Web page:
The accusations against him were made mainly because the Israelite leaders felt threatened by his authority.  Christ was undermining their law, with the law of God, and they could see that he was making a substantial impact on the population.  There were multiple efforts to turn him in, but many of them lacked validity.  Even Pontius Pilate could see no offense that was enough to condemn him to persecution for.  In Mark 15:10, the author writes, referring to Pilate, “For he knew that it was out of envy that the chief priests had handed him over.”

He called thousands of people to repentance and renewed the mosaic laws which they had practiced for ages, specifically the law of divorce.  Again, this inspires fear in the leaders of Israel.  Christ had the authority to renew laws given by Moses, only the Son of God could have power like this, and that contributed to the fear and envy amongst the officials.

There were several different issues that divided Jesus from the leaders of Israel, but the main one is the envious fear possessed by the Israelite leaders.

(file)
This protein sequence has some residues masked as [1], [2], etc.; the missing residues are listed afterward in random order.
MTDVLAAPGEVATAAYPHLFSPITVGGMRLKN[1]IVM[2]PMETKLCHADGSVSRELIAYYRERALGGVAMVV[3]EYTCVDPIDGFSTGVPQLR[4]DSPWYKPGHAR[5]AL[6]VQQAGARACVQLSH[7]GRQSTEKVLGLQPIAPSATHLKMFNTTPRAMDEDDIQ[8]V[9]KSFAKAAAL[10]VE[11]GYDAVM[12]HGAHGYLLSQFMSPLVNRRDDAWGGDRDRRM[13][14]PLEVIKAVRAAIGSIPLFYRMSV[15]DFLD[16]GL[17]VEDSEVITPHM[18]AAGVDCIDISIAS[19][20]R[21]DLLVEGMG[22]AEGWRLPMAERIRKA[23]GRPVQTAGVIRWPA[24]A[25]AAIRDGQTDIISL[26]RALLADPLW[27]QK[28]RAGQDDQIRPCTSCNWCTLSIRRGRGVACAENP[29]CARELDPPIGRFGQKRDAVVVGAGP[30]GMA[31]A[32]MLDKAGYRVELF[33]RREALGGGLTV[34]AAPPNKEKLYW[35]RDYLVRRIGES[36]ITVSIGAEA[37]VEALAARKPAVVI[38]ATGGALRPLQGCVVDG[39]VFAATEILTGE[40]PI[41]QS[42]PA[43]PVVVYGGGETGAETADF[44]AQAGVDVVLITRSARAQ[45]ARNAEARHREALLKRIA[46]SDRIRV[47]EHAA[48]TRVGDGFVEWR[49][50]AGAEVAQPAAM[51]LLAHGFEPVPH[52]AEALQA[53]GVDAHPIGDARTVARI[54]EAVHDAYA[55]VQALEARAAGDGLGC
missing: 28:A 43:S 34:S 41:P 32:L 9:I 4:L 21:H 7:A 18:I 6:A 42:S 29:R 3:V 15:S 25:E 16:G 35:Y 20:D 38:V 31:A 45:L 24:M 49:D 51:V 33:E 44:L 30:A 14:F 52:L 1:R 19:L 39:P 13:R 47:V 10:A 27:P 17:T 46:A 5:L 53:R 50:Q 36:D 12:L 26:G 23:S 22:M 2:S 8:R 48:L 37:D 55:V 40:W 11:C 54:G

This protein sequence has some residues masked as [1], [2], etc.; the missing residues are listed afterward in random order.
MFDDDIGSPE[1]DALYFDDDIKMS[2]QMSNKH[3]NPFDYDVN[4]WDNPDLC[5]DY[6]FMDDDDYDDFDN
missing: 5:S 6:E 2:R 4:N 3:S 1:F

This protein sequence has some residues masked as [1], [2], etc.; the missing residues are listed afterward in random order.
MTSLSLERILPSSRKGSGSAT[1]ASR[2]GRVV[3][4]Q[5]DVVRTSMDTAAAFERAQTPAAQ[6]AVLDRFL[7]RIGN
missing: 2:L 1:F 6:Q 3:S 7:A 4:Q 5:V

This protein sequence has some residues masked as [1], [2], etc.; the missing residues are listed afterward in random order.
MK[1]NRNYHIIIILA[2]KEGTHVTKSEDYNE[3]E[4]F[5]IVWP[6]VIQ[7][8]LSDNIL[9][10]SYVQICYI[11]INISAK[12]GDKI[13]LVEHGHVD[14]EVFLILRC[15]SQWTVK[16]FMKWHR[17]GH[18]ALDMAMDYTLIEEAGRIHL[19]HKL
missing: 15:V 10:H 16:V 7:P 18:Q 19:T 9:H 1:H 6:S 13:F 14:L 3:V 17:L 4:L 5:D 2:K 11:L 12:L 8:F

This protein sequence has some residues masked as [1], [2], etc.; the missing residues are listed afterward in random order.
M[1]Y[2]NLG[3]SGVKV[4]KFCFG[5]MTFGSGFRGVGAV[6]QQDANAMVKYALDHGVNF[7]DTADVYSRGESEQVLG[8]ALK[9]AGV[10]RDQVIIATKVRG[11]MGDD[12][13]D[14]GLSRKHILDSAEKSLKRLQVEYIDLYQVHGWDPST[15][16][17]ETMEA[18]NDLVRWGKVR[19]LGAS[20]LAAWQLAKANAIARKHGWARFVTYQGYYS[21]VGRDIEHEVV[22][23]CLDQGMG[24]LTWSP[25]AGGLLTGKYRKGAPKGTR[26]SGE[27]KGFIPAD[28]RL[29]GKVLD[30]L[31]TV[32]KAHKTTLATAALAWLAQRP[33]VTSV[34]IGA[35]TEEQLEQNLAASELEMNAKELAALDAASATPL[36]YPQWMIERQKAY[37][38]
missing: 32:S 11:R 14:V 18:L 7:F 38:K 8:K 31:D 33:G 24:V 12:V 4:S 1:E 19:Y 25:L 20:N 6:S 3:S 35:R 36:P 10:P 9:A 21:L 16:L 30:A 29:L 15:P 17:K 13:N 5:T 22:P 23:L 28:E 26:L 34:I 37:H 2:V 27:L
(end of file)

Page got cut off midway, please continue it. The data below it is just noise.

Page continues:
The Carolingian Renaissance and The Spread of Christianity in England

1) What was the Carolingian Renaissance, and why was it significant?

The Carolingians were a family that ruled the Franks beginning in 751, in the region that is now modern-day France.  Lead by the Carolingians, the Franks accepted orthodox Christianity which built the foundation of a trustworthy alliance between the church and the Franks.  The Carolingians; in particular, Charlemagne, wanted to do something significant, something that would give them a memorable position in European history.  This motivation bore the Carolingian renaissance.

The word “renaissance” actually means a revival, or restoration of a culture.  The aim of the Carolingian renaissance was to restore the culture of Rome, but with a Christian emphasis.  The Frankish government would now carry out tasks, that in previous cultures, the emperor had been responsible.  As a result of this renaissance, there was an outpour of cultural improvement, including aspects of Christianity, literature, art, and the judicial system.

The Carolingian renaissance was significant because it revived the culture of ancient Rome, with an emphasis on Christianity.  It revived many of the characteristics of Roman culture and put them in a position to be preserved and passed down through history.